Paul Reid Illustrator Interview

Paul Reid

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Can you recall the first time you realized you were going to be an illustrator? What were your earliest impressions?
I don’t think there wasn’t an exact time. It was more of a progression. From enjoying creative subjects at School, working in design agencies and then becoming a freelance illustrator.

My earliest impressions were, I’d love to do this. When I realised to was happing was when paid commissions started coming in.

Who or what influenced your art when you were young?
I remember copying Garfield images from the Sunday papers. I used to watch loads of cartoons too. Thundercats and Transformers were big favourites that I’d draw characters from. Another big hIt was Jan Pieńkowski’s Haunted House Pop-up book. I loved this so much. There’s a video of it on Youtube, that brings back some memories.

Do you remember what your first artwork looked like? Do you still have it?
I’m pretty sure it’s no longer around, but I do remember a picture of a rabbit from when I was quite young. I’m sure there were other scribbles but that’s the first one I can think of. I wrote ‘rabbit’ underneath and had an arrow pointing to the picture – I don’t think it was that bad it needed labelling!

Why did you choose illustration as your life’s work instead of, for example, filmmaking, law, or even medicine?
Initially I chose Graphic Design, I worked in this field for a number of years. I found myself wanting to use illustration more and more in projects, that’s when the penny dropped and I changed careers. I wish I’d done it years earlier.

Did you study art in school?
I studied Graphic Design in Sheffield & Newcastle.

Where does your inspiration come from; your impulse to make art?
There’s no single source. Inspiration can come from anywhere. Generally it’s just a simple desire to create something.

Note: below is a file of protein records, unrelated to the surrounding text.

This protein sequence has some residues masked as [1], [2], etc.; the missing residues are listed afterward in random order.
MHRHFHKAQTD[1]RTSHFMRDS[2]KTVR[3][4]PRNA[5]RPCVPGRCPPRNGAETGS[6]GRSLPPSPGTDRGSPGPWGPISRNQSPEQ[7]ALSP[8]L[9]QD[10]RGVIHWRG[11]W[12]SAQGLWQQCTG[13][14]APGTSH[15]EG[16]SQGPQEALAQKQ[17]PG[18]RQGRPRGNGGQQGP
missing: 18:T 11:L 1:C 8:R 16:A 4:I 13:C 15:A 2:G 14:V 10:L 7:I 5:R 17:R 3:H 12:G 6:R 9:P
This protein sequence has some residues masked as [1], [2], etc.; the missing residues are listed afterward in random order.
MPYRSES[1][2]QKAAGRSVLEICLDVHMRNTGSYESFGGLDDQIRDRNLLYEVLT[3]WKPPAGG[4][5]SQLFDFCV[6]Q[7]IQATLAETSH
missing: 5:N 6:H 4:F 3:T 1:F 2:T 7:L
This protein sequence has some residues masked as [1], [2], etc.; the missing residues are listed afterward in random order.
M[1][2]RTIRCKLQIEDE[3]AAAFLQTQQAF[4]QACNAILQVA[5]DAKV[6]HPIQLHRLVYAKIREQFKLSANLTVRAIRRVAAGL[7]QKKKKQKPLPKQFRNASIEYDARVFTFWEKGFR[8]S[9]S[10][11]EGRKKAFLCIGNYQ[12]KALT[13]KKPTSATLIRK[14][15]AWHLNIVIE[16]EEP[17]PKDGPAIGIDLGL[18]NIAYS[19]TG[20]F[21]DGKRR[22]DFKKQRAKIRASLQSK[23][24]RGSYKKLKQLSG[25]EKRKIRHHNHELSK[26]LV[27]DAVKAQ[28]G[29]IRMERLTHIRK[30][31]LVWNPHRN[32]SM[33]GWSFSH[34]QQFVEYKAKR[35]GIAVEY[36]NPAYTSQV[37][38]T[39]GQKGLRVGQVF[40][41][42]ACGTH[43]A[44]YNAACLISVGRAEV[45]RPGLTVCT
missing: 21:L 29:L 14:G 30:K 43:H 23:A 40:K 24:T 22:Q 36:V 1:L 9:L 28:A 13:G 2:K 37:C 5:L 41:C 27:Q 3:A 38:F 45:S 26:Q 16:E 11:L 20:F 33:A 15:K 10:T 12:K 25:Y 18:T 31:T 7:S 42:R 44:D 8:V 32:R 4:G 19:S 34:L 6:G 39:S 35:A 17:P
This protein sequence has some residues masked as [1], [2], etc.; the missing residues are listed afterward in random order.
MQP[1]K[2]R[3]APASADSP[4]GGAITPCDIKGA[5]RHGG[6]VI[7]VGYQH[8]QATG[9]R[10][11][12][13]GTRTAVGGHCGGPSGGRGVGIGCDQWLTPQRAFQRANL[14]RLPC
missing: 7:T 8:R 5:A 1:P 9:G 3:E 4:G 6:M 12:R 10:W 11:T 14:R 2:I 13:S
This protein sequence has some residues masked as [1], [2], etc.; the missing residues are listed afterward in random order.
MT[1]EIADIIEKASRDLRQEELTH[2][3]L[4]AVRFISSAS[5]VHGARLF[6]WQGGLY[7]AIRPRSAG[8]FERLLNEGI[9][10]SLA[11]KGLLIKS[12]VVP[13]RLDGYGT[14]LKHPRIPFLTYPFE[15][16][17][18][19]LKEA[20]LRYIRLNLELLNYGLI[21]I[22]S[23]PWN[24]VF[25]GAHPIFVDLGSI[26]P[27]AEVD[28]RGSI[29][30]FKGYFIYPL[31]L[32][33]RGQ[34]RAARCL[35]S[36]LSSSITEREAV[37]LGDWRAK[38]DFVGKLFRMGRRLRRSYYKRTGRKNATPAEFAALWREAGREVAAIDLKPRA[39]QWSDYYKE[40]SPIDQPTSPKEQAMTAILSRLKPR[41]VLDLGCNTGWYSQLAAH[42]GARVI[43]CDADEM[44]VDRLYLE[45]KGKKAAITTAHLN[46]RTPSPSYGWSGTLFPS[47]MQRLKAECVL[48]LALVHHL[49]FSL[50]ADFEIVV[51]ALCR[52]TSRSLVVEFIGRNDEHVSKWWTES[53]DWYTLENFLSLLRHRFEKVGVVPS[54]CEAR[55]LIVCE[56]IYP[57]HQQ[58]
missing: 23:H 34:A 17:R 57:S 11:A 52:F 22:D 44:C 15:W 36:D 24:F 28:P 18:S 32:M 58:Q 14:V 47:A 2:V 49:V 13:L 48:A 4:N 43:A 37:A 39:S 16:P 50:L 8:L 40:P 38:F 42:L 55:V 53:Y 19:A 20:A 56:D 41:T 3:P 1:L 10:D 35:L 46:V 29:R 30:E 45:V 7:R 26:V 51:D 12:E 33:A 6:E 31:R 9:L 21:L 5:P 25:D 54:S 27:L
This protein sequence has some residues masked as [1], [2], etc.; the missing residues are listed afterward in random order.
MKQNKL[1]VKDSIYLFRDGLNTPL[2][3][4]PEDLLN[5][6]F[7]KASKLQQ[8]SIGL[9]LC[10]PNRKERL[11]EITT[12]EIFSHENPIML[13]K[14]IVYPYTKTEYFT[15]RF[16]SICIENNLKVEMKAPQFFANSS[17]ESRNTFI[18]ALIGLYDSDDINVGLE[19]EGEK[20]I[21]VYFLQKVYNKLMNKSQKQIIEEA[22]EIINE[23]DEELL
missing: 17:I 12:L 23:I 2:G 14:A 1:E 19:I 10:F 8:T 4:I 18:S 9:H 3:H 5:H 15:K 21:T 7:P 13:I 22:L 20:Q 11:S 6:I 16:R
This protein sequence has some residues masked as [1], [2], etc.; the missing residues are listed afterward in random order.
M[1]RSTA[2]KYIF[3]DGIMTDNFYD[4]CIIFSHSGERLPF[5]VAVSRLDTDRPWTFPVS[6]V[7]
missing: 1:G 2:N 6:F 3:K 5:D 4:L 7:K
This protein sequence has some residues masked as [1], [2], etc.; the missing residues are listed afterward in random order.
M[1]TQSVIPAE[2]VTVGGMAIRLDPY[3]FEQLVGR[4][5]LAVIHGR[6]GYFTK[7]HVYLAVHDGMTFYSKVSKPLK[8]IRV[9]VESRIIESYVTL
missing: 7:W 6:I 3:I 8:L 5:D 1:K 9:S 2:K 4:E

How would you describe the process of creating art?
Reading a brief. Re-reading the brief. Scribbling ideas. Walking away. Sketching thumbnails. Developing ideas into clients roughs. Fine tuning the chosen rough. Laying down colour blocks. Adding details and textures.

Do you have a favorite illustrator? What is it about that illustrator’s work you like?
I couldn’t pick a favourite illustrator. Currently I’m loving the work produced by; Tom Haugomat, Muti, Yukai Du, Jose Luis Agreda and Petra Eriksson.

If you could do something else, other than creating art, what would it be?
I’d still have to be creating something. I quite like the idea of working with food, but I don’t think I’d last very long in a professional kitchen

Do you remember your first set of paints, pens, or markers?
I can’t remember a first set, but I do remember having art materials as gifts at Christmas and birthdays.

Do you have a favorite illustrator supply, a favorite method, or favorite location, where you like to create artwork?
After years of working in open plan offices I’m loving having my own studio space at home. That my favourite place for creating work. After reading through brief I do like to mull it all over whilst out in the woods with my dog.

If you could give a viewer clues to understanding your art, what would you say?
I like my work to have an idea behind it, but I don’t think there’s much to explain. If I’ve done my job, hopefully any viewer will understand any message quickly.

Do you think illustration has the eye of the public or could public awareness of this field be improved upon?
When mention I’m an illustrator lots of people’s eyes light up, like it’s a profession their younger self would have liked to do. I then find I have to explain what editorial illustration is quite a lot though.

Why does art matter to you? Why should it matter to the world?
On a personal level, the buzz I get when I’m happy with my work is fantastic. On larger scale I think art brings joy to so many. Whether it’s people flocking to galleries around the world or just a kid scribbling away on a scrap of paper. They doing it through choice and because they love it.

If you could look back or forward 100 years, do you think the life of an illustrator was or will be better than today?
I’m an optimist, In 100 years things will be better. I’d hate to think what the Adobe subscription charges will be.